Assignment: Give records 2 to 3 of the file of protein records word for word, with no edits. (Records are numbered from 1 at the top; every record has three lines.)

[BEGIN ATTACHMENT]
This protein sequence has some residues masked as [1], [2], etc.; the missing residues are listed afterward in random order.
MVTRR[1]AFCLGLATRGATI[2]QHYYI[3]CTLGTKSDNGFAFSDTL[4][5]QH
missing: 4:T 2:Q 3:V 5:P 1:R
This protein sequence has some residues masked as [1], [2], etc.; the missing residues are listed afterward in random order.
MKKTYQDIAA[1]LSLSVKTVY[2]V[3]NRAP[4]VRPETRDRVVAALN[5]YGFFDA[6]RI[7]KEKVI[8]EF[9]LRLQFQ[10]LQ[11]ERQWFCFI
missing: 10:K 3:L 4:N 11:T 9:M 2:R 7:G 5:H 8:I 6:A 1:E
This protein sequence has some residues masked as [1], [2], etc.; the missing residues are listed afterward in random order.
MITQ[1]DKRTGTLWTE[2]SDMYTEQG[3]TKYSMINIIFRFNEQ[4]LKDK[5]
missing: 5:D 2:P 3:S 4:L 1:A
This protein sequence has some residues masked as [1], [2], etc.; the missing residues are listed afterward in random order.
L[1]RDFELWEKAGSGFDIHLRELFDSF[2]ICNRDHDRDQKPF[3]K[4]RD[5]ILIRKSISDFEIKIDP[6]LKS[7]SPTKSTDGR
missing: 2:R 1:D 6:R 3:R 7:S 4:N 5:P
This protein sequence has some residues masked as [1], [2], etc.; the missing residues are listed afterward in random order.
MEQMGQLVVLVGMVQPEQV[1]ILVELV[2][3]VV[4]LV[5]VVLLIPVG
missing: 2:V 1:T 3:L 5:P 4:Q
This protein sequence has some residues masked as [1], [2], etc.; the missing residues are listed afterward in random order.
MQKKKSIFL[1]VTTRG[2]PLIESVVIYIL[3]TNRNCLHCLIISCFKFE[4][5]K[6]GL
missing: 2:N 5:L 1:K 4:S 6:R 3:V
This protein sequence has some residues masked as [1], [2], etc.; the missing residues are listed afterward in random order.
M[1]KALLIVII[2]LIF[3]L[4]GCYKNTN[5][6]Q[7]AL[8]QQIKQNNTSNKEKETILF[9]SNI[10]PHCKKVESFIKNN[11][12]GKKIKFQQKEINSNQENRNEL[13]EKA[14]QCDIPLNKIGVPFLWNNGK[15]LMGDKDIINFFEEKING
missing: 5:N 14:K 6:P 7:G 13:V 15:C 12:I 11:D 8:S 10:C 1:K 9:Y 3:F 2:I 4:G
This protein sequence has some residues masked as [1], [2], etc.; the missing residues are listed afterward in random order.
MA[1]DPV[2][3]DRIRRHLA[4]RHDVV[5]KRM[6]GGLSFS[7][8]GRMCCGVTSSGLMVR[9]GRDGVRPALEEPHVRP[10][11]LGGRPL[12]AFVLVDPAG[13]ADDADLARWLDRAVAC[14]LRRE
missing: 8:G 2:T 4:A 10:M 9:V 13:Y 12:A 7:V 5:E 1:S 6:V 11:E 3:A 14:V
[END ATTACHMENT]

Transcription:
This protein sequence has some residues masked as [1], [2], etc.; the missing residues are listed afterward in random order.
MKKTYQDIAA[1]LSLSVKTVY[2]V[3]NRAP[4]VRPETRDRVVAALN[5]YGFFDA[6]RI[7]KEKVI[8]EF[9]LRLQFQ[10]LQ[11]ERQWFCFI
missing: 10:K 3:L 4:N 11:T 9:M 2:R 7:G 5:H 8:I 6:A 1:E
This protein sequence has some residues masked as [1], [2], etc.; the missing residues are listed afterward in random order.
MITQ[1]DKRTGTLWTE[2]SDMYTEQG[3]TKYSMINIIFRFNEQ[4]LKDK[5]
missing: 5:D 2:P 3:S 4:L 1:A